It’s awful to hang around an office where everyone knows that job cuts are coming. There’s a sense that everyone’s just waiting for the shoe to drop. No one in the office wants to lose their job and go through the horrors of the job hunt. At the same time, though, no one wants to be the guy left at the end — the guy now doing the work of the ten other people that used to make up his team.

There’s a benefit to seeing the writing on the wall, though. You know downsizing is coming, and that will let you plan your next move. If you can opt out of the fear that seems to engulf offices on the edge, why wouldn’t you want to?

Decide What You Want

Your first step has to be deciding what you want. Maybe you really enjoy your job — maybe you’re willing to do the work of as many people as necessary to keep your comfortable job. If that’s the case, it’s worth going to your supervisor and informing them of that fact. In my experience, just informing them is enough. Don’t ask for a way to prove it; don’t try to subtly suggest it. If you’re on the ‘Maybe’ list, though, you’ve probably just tipped yourself on to the ‘Keep’ list.

But the opposite is equally likely. You could be just punching that time clock. Are you ready to move on? If so, don’t wait for the axe to fall. Start planning your escape: hunt for a new job or plan another first step. As soon as you’re ready to move on, approach your boss about negotiating your last few days. If job cuts have been announced, you can probably negotiate for the full severance package they were going to offer. If the plans to downsize are still very quiet, it’s harder to request a severance package but not impossible. Don’t run out the clock, though. You might be surprised to learn that you’re on the ‘Keep’ list when you already had your bags packed. Worse, you might prevent one of your peers who really wanted to stay from doing so.

Prepare for the Job Hunt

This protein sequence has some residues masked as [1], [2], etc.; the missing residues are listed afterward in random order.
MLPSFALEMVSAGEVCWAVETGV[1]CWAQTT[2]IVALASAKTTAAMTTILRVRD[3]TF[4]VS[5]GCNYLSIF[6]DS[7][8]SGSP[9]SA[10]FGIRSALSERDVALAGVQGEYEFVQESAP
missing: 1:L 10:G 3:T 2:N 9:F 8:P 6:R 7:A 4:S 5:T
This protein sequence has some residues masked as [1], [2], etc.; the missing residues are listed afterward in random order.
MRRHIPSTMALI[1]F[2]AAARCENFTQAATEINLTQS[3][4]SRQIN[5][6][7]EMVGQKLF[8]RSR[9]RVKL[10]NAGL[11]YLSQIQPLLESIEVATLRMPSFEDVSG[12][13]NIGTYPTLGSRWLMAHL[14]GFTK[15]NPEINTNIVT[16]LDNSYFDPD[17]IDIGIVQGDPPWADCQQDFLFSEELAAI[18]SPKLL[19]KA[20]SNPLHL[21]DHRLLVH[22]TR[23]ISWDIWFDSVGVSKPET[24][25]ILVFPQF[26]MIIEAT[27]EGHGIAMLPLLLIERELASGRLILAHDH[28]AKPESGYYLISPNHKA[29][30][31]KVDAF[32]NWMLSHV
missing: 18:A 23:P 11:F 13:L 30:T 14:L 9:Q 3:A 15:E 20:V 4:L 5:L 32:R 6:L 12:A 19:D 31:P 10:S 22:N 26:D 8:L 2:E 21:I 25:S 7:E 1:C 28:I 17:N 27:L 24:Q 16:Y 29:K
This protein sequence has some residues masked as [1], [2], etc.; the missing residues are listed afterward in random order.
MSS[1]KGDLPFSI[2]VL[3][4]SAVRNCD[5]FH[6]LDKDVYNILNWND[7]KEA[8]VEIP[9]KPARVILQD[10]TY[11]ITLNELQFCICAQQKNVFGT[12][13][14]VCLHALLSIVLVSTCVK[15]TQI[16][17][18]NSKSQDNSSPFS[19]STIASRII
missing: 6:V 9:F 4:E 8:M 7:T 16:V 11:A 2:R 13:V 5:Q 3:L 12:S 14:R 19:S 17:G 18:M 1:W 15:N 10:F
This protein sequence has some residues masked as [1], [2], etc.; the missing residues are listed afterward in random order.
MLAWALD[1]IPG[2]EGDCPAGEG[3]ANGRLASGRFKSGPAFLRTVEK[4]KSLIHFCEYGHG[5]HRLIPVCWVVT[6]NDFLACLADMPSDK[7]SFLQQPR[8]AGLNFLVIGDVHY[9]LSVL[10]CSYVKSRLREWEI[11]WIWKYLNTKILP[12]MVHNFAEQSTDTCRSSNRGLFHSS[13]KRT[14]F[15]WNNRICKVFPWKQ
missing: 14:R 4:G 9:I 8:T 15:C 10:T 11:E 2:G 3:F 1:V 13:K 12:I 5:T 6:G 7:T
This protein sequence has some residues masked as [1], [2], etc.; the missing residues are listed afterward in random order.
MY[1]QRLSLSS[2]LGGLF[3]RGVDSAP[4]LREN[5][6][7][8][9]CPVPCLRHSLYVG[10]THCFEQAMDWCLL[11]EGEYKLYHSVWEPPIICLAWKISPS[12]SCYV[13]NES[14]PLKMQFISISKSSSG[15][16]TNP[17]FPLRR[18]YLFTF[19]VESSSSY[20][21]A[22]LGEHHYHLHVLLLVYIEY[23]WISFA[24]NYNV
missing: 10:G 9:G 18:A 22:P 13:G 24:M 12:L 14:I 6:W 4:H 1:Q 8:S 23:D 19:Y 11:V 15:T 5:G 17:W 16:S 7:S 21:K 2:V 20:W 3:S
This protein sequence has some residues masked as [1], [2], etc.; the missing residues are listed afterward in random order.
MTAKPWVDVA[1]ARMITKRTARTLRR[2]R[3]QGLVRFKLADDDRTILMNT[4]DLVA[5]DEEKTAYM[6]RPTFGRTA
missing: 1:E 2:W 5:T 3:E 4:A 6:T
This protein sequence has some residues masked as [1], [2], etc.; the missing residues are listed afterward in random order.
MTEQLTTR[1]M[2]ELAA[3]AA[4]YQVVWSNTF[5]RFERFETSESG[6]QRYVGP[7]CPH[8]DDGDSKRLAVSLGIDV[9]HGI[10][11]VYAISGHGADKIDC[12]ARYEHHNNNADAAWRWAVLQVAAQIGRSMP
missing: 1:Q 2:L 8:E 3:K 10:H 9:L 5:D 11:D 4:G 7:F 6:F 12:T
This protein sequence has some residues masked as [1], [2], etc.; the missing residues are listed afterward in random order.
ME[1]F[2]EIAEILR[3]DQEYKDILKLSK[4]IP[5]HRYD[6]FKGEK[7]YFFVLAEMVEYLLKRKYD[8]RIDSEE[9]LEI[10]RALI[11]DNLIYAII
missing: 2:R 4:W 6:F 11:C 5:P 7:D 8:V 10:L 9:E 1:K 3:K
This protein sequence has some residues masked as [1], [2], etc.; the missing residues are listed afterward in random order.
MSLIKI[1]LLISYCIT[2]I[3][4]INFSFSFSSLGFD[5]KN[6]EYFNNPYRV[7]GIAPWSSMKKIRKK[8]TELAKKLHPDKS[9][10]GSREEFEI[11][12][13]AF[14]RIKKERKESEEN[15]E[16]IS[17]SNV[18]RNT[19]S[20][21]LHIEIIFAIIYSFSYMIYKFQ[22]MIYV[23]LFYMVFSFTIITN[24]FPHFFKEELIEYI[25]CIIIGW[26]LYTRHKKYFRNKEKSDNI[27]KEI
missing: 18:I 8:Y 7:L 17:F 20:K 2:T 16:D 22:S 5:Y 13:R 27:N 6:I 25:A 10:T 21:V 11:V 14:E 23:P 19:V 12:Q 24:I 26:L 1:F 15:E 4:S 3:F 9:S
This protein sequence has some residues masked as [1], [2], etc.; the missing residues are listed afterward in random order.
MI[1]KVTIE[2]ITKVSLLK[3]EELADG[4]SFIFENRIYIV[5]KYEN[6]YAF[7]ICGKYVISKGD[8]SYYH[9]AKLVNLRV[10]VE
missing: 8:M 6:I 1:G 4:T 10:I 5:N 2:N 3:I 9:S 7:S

Even if you’re hoping to stay on, you need a Plan B. When in doubt, looking for a new job is a pretty solid alternative. I’d recommend it even to the folks who are fairly sure of their job security. Nothing, after all, is certain.

Everyone knows the standard routine of the job hunt, of course:

  1. Polish your resume until it gleams.
  2. Send out copies.
  3. Network.
  4. Interview with prospective employers.
  5. Land the job.

There are a few extra steps worth considering, however. Rather than spending all your time perfecting your resume, why not put together a portfolio? A few excellent samples of your work can go much further in convincing a prospective employer than any college degree. And while portfolios used to be solely the domain of artists, they can provide a boost to a host of other careers as well. Are you a software developer? You can use applications you’ve worked on in your portfolio. Are you a house painter? Take a few pictures of houses you’ve worked on and submit them with your application.

You can also step outside the box on networking. Rather than asking friends of friends if their companies are hiring, it might be worth it to meet people entirely outside your current network. Try going outside your circle of friends: go to Meetups, join clubs and get out of your normal routine. It will up your odds of finding a new position significantly. Think of it this way: other members of your network are sure to work for the same company that’s planning on laying you off. Your connections may have several people asking them about jobs. Best to step out of that situation, if you can.

Or Plan Something Else

Another job in the same career path may not be your ideal next step. There are other jobs besides putting yourself on the job market: you can start your own business, go back to school or change careers. The transition may not be as easy as a job hunt can be, but it can be very gratifying. Knowing that you have a few more days of pay and perhaps even a severance package to help you make the change, though, can make it a little less scary. You have a buffer to write a business plan or submit grad school applications, so why not take advantage of it?

Don’t forget that there’s no rule saying that you can’t be writing a business plan while you send out resumes, either. You have an opportunity to steer your career right now, and it’s always easier to do now rather than later.

Either Way…

No matter what you are planning for your next big step, there are a few smaller steps to take care of in the mean time that can make the whole process easier.

  • Arrange for insurance coverage. COBRA may be your best bet if you’ll be changing jobs.
  • Look for some work to fill in the gaps, such as freelance work or temp jobs. Most of us just can’t suddenly be without an income.
  • Warn the significant people in your life that change is coming. Your parents, significant other, etc. are likely to worry if you announce that you no longer have a job. You don’t necessarily have an obligation to stop them from worrying, but telling them that you have a plan can do just that.

Any other recommendations for handling downsizing? Please add them in the comments!

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